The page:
Plan as you may, every film that you see can’t be a winner. This holds especially true at film festivals where pre-festival exposure to the films playing is sometimes nil. That’s the exciting thing about going to a festival. You may stumble across an unheralded gem or you may find a film that turns you off completely, sort of a film roulette if you will. As I’ve already mentioned in previous posts, the other two narrative films that I caught at the Indy Film Fest (Fort Tilden and Bluebird) were both incredible in their own unique ways and worthy of infinite praise. Perhaps the old adage of third time’s the charm is true because the third narrative film I saw, William MacGillivray‘s Hard Drive, just wasn’t up to par with the others. Being the first narrative film that I was set to see, I had hoped it would set the bar incredibly high for the rest I had ahead. Instead, it did the opposite.
Hard Drive is based in a nondescript Canadian town (it was filmed in Halifax, Nova Scotia) and gives us Ditch (Douglas Smith), a music-loving slacker who delivers papers for a living. He lives in a duplex with his mother (Megan Follows) and spends quality time with Mr. Knudtson, the old man who lives upstairs (Jerry Granelli), a jazz drummer who knew his estranged father. But things change when Knudtson dies and a mysterious and attractive neighbor appears (Laura Wiggins). Debs, as she’s called, is elusive but shows interest in Ditch so things get started. Just as they get close, she bugs out and Ditch can’t figure out why. Her phone is constantly ringing and she refuses to answer her phone, she keeps her computer close, refusing to let anyone look at it. Warning signs are everywhere, but Ditch can’t seem to let her go. After Knudtson passes away, she moves into the apartment above that Ditch shares with his mother and the affair catches fire, which of course sends his mother over the edge.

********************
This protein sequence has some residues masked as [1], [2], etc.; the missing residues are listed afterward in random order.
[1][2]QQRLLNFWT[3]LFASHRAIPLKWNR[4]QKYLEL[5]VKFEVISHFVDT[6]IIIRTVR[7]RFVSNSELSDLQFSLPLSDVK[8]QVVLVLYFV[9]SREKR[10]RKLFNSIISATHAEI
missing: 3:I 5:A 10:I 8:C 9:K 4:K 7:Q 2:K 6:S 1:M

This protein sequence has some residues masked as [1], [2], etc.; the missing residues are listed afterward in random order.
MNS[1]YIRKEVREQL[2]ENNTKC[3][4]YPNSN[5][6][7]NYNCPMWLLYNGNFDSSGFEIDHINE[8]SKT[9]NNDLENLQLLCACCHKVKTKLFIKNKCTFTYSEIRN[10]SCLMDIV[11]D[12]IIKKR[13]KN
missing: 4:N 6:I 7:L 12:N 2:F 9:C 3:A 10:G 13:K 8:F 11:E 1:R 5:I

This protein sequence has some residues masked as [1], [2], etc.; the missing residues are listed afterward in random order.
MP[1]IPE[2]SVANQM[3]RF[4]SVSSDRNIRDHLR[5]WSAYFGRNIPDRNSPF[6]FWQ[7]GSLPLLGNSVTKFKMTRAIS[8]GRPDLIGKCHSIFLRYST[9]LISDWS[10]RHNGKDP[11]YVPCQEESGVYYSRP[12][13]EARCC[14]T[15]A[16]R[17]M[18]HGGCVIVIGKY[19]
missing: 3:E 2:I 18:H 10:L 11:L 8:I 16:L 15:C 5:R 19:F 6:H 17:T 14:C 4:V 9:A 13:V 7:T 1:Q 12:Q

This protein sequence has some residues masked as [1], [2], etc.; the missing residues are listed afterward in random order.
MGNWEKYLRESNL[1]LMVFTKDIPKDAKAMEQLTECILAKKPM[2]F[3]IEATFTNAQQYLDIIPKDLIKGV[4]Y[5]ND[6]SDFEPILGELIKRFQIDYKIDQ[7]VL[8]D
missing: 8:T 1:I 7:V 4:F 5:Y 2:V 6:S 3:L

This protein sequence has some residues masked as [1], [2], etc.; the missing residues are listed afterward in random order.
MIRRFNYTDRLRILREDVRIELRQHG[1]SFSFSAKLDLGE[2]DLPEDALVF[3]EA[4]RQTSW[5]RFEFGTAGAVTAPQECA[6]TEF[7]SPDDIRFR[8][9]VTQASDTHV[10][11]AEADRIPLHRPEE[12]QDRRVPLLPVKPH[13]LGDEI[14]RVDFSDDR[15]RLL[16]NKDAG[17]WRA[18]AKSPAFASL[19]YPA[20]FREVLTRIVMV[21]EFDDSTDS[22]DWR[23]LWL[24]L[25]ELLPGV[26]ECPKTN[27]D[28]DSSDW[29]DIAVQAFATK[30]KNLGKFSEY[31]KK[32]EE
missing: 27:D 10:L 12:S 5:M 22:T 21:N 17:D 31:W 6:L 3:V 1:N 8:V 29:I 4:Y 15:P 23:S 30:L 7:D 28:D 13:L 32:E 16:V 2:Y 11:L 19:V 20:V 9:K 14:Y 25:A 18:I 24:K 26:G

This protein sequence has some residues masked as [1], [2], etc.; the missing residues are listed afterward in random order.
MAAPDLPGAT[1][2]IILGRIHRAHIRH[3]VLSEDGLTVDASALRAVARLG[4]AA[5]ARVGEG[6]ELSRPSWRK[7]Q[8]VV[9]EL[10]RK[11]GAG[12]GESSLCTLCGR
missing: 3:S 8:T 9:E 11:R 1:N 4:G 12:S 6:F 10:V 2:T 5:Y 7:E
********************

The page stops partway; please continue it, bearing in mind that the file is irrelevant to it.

When Debs goes off the deep end and has Ditch burn off a tattoo of hers that is on her lower back, the real Debs comes out. Some bad shit has happened to her and she just wants to get away. Unbeknownst to her, Ditch has answered her phone and has plans of his own. That’s when Debs’ past and present collide with consequences Ditch never figured on.
The main problem with this film, and to me there are many, is that the first act is way too long and in no way sets up the last two. The ham-fisted way that the big reveal is handled is almost laughable despite the serious nature of the revelation. The actions that follow the big confrontation as well are silly and just unbelievable. I frankly think that this could have been a far more pertinent movie had the script done a better job of realistically tackling anything that might actually occur when people are in situations that these characters find themselves in. The characters are woefully underdeveloped, wooden and never really provide entry for us to ever sympathize with them. Debs’ situation is handled in such a slapdash manner that I really didn’t care about it. Ditch’s yearning to find his real father could have been a great story to capitalize more on, but it gets lost in the shuffle of Debs storyline and takes a backseat.
You can’t win ’em all, I reckon.
So, that’s it for my narrative film coverage. I will report on the last film I saw in the coming days, the documentary Last Days in Viet Nam which was absolutely fantastic.